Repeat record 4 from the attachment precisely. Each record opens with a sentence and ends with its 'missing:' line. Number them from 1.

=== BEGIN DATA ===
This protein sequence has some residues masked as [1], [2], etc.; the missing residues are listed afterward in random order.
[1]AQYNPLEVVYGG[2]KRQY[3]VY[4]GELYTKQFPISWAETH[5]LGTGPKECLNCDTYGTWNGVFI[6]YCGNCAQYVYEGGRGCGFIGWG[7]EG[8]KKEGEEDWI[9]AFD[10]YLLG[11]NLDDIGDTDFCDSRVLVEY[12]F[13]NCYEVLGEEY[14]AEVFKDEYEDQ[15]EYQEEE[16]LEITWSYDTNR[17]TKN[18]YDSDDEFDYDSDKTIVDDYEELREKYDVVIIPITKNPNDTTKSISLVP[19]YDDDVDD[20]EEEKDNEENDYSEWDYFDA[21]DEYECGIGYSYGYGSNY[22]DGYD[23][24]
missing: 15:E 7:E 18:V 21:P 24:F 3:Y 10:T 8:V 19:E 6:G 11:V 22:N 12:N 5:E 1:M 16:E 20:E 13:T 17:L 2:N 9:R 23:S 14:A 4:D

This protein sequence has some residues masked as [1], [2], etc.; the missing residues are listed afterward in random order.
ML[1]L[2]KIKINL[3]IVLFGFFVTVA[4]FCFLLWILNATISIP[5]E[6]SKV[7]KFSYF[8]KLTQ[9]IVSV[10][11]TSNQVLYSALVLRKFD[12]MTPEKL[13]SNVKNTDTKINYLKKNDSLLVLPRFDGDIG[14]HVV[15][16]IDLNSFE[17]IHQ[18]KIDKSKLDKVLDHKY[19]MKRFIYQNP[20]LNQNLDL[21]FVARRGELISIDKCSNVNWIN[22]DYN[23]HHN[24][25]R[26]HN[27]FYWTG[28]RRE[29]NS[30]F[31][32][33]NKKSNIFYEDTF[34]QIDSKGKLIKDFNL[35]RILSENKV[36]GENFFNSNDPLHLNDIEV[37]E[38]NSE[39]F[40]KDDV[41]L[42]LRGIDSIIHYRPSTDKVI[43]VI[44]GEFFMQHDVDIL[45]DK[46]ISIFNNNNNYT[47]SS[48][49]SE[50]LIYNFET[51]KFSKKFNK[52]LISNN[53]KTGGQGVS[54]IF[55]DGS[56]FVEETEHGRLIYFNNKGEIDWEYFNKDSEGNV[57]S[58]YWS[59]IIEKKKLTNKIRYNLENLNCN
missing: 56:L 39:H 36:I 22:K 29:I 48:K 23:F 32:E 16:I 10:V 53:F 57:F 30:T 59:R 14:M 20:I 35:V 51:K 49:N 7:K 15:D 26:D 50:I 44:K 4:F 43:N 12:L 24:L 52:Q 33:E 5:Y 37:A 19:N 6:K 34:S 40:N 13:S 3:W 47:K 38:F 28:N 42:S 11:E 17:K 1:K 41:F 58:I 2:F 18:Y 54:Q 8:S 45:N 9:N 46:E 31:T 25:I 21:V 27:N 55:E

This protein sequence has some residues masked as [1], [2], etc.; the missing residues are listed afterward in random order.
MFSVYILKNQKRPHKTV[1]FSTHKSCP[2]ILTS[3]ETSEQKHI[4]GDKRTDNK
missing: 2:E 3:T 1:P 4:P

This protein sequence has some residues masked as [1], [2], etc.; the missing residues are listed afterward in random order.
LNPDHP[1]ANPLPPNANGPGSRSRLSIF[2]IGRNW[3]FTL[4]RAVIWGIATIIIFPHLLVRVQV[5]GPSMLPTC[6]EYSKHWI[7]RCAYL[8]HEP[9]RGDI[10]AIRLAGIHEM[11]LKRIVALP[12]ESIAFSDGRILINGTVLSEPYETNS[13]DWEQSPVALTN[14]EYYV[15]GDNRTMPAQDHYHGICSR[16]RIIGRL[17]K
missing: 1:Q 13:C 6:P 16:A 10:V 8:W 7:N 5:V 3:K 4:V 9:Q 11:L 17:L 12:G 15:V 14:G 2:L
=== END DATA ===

This protein sequence has some residues masked as [1], [2], etc.; the missing residues are listed afterward in random order.
LNPDHP[1]ANPLPPNANGPGSRSRLSIF[2]IGRNW[3]FTL[4]RAVIWGIATIIIFPHLLVRVQV[5]GPSMLPTC[6]EYSKHWI[7]RCAYL[8]HEP[9]RGDI[10]AIRLAGIHEM[11]LKRIVALP[12]ESIAFSDGRILINGTVLSEPYETNS[13]DWEQSPVALTN[14]EYYV[15]GDNRTMPAQDHYHGICSR[16]RIIGRL[17]K
missing: 1:Q 13:C 6:P 16:A 10:V 8:W 7:N 5:V 3:K 4:V 9:Q 11:L 17:L 12:G 15:V 14:G 2:L